The Heat want Haslem’s toughness and veteran leadership. He reinforces their culture, and that might be worth a roster spot.

Report: Bulls, agent discussed Derrick Rose returning to Chicago

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Derrick Rose meeting with the Clippers barely registered. He has to meet with the Bucks twice before most noticed.

But it seems Rose and his agent, B.J. Armstrong, have finally figured out how to drum up attention – leak interest from more prominent teams like the LeBron James-led, championship-contending Cavaliers and big-market, widely followed Lakers.

What team could generate even more buzz?

The Bulls!

Sam Amick of USA Today:

If the talks went beyond Armstrong asking the Bulls whether they would sign Rose and the Bulls declining, I’d be surprised.

There’s probably a part of Rose that wants to return to his native Chicago, but it seems his former team has long moved on.

Report: Derrick Rose meeting with Lakers

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Derrick Rose is suddenly in demand – once the market was set at a minimum salary or so.

Not only are the Cavaliers pursuing the former MVP/overhyped role player, so are the Lakers.

ESPN:

Rose is also meeting with the Los Angeles Lakers on Thursday, sources told ESPN’s Chris Haynes and Ramona Shelburne. The Lakers are trying to entice Rose to sign with them, suggesting they can offer more playing time and money in a better environment after Rose’s tumultuous season in New York, sources said.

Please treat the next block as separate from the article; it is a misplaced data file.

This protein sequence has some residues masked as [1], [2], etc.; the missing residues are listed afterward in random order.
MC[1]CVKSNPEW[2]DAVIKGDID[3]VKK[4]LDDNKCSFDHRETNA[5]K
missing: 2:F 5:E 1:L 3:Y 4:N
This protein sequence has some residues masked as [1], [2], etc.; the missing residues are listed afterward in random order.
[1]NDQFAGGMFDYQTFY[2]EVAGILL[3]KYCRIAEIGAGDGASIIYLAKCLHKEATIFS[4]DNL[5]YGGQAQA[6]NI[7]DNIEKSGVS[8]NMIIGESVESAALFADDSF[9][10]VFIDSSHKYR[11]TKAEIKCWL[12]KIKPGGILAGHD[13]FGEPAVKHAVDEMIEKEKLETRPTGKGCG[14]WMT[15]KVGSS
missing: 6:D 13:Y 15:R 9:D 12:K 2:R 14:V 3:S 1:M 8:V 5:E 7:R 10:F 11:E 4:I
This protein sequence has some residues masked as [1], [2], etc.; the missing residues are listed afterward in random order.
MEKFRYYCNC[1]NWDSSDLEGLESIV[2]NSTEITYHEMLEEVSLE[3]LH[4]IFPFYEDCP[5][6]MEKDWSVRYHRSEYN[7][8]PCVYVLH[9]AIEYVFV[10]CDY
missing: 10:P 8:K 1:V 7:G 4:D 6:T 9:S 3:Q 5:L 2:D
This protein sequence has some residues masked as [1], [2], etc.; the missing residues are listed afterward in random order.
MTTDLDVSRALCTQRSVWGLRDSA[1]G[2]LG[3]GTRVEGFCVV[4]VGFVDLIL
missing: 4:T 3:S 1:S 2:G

Rose’s tumultuous season was due in part to Rose. No matter where he signs, he can’t escape himself. And Los Angeles is even further from his native Chicago.

But the Lakers can offer more money. They still have the $4,328,000 room exception. Rose would earn just $2,116,955 on a minimum salary from Cleveland, and the Cavs can bump that offer to only about $2.5 million. (That’d come with exponential additional costs, so they probably wouldn’t do that, anyway.)

The Lakers can also offer a larger role. Lonzo Ball can’t play every minute at point guard, and Rose would fill in the rest. They’ll likely add a point guard, Rose or not. The Cavaliers might be set with Kyrie Irving, Jose Calderon and Kay Felder if they don’t get Rose.

I’m not sure how Rose would work as a veteran mentor, especially on a one-year contract as he eyes a bigger payday next summer. But – say whatever else you want about him, and there’s plenty to say – Rose has remained impressively focused on basketball amid untold chaos. Ball – with outsized attention given LaVar and his media market – can probably relate.

Rockets re-signing Bobby Brown, Troy Williams

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James Harden spearheaded the Rockets’ recruitment of Chris Paul, but the MVP runner-up didn’t work alone.

Paul’s former New Orleans teammates Trevor Ariza and Bobby Brown added appeal.

So, unsurprisingly, with Paul in a contract year, Houston is re-signing Brown. The Rockets are also re-signing Troy Williams.

Alykhan Bijani‏ of ESPN Houston:

Williams’ agency:

Adrian Wojnarowski of ESPN:

Brown is an undersized gunner who’s not nearly efficient enough to compensate for his defensive deficiencies, and he turns 33 before the season. But if he helps convince Paul to re-sign, it would be well worth keeping Brown on the roster all year.

The 22-year-old Williams, who went undrafted last year, is the far more intriguing player. A 6-foot-7 forward, he has the athleticism to stick in the NBA. His 3-point shot needs major development – though not quite as much if he becomes more adept at being a small-ball four, an easier task in Mike D’Antoni’s up-tempo system.